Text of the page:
28 “The older brother became angry and refused to go in. So his father went out and pleaded with him. 29 But he answered his father, ‘Look! All these years I’ve been slaving for you and never disobeyed your orders. Yet you never gave me even a young goat so I could celebrate with my friends. 30 But when this son of yours who has squandered your property with prostitutes comes home, you kill the fattened calf for him!’
31 “‘My son,’ the father said, ‘you are always with me, and everything I have is yours. 32 But we had to celebrate and be glad, because this brother of yours was dead and is alive again; he was lost and is found.’”
Thank you, Tom. This morning’s scripture passage is perhaps Jesus’ best story. It sits at the end of Luke’s 15th chapter, after the telling of two other parables about lost and found. It has been called the story of the Prodigal Son, although the word “prodigal” is not found within the passage. In fact, it’s a Latin word, first found in the Latin translation of the Greek originals. And if you look at the meditative thought at the top of the bulletin proper, Miriam Webster’s definition could be used in reference to all three men in today’s story: the younger son in his squander of resources, the older son in his poor use of opportunity and the father in his lavish love.
There are certainly a lot of details that make the story more poignant: remembering that the younger son’s job at a pig farm would be considered abhorrent to a Jew - one could not get any lower, that the younger son wasn’t just spending just his “own” money, but his father’s security, how undignified is was for an older man to lift his robes and run - for anyone or anything - and that it’s not about the younger son’s real change of heart, but about his hunger and desperation, even if it is all a bit cynical - still taking advantage of his father. In fact, as the Rev. Dr. James Howell of Myers Park United Methodist Church in Charlotte, NC, says, as a story about God’s Kingdom, it “isn’t about getting straight with God, but it’s about raucous delight, total joy.”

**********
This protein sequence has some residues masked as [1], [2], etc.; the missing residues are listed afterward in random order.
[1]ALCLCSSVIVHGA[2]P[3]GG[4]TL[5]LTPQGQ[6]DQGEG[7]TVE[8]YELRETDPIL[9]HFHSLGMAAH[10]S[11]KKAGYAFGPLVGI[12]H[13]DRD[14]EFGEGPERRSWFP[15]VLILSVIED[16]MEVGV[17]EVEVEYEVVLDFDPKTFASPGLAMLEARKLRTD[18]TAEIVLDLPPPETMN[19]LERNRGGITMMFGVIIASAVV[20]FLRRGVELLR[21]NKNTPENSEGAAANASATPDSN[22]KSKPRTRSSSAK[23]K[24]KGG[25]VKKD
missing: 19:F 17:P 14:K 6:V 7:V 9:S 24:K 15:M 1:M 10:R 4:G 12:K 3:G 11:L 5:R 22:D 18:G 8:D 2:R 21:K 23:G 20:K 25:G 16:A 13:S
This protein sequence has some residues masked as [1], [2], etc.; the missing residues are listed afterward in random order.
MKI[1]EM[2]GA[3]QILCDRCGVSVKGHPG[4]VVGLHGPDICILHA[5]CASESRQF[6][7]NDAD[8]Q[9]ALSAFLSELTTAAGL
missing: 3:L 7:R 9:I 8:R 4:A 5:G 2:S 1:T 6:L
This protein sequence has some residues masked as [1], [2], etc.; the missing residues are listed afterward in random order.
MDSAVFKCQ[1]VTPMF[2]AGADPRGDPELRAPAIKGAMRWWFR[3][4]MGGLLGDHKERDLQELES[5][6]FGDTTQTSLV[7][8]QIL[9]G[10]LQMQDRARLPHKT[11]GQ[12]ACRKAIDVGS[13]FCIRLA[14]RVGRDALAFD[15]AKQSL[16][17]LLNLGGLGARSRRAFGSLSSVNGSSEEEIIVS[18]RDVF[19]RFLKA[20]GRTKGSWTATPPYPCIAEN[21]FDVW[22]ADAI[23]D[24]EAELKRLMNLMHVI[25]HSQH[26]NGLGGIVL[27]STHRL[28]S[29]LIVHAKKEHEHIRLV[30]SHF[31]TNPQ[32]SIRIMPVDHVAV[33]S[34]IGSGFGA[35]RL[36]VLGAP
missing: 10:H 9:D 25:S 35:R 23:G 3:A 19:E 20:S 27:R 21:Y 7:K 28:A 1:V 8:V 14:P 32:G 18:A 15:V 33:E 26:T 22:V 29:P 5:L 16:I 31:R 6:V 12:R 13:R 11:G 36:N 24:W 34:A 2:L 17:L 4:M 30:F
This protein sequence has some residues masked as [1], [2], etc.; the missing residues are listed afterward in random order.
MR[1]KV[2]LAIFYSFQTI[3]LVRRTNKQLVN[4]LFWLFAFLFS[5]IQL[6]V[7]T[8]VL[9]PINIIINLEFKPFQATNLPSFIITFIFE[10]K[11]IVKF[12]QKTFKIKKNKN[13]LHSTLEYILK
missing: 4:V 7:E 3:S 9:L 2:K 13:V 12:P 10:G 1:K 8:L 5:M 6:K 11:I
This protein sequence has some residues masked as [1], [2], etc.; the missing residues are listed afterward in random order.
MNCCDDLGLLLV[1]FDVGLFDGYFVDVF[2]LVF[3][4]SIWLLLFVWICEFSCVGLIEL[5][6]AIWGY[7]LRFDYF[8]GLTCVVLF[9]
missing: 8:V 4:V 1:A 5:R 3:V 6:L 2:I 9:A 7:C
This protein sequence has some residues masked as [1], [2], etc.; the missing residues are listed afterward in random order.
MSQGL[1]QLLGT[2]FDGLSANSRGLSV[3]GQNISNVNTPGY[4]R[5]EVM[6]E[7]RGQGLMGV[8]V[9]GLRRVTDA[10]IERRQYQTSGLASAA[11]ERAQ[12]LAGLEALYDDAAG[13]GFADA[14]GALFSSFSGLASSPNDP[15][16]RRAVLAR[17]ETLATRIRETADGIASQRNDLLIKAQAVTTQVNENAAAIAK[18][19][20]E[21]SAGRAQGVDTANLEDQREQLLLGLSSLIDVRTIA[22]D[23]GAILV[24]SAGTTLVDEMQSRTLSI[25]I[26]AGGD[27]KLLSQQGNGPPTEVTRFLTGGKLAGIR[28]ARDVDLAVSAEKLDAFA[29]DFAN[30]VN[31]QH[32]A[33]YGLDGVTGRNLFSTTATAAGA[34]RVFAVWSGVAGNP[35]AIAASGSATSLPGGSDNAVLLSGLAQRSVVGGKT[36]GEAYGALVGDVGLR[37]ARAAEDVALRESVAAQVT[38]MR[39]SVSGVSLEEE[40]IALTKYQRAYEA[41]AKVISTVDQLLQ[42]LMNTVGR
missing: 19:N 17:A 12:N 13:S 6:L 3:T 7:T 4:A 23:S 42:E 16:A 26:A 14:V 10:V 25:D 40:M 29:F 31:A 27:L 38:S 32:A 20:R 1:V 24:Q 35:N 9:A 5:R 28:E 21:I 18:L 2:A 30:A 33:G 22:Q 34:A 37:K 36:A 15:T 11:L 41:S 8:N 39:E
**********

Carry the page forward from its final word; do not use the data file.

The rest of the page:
When I was trying to figure out if the Ole and Sven story had a place in today’s message, it struck me that we all are who we have always been - not venison or walleye, but beloved. It’s easy to get caught up in the poignancy of the story, forgetting that it is also a story about God’s kingdom, about all of us, having the free will to do what we want, getting to pay for our decisions, but always, forever and ever, being one of God’s dearly beloveds and always, always, welcomed back home, no matter what we’ve done.
One of the great spiritual writers, Dutch Catholic priest, professor, writer and theologian Henry Nouwen, wrote a sentence that grabbed my mind - and then my heart. He said, “Had I really ever dared to step into the center, kneel down, and let myself be held by a forgiving God, instead of choosing over and over again the position of the outsider looking in?” It was a response to a comment by Rev. Howell, but it got me to thinking: when was the last time I envisioned myself in that story - as the one coming home - after doing all the dumb things of which I am so thoroughly capable? When was the last time you did that?
In this season of reflection and confession, we might go down our lists of “God forgive me’s,” and “thank yous,” but do we take the moments - as many as are required - to just sit there, looking into the eyes of the One who is overjoyed with love for us - for you?
There was another pastor, a Rev. Joseph Graumann, Jr. of Saint Stephen Lutheran Church in Marlborough, Massachusetts, who was talking about the value of grace from an economic point of view. In a reflection from a college economics class, Rev. Graumann talked about grace in terms of supply and demand, and of the great principle: as the demand for something increases, all other things being equal, its price increases.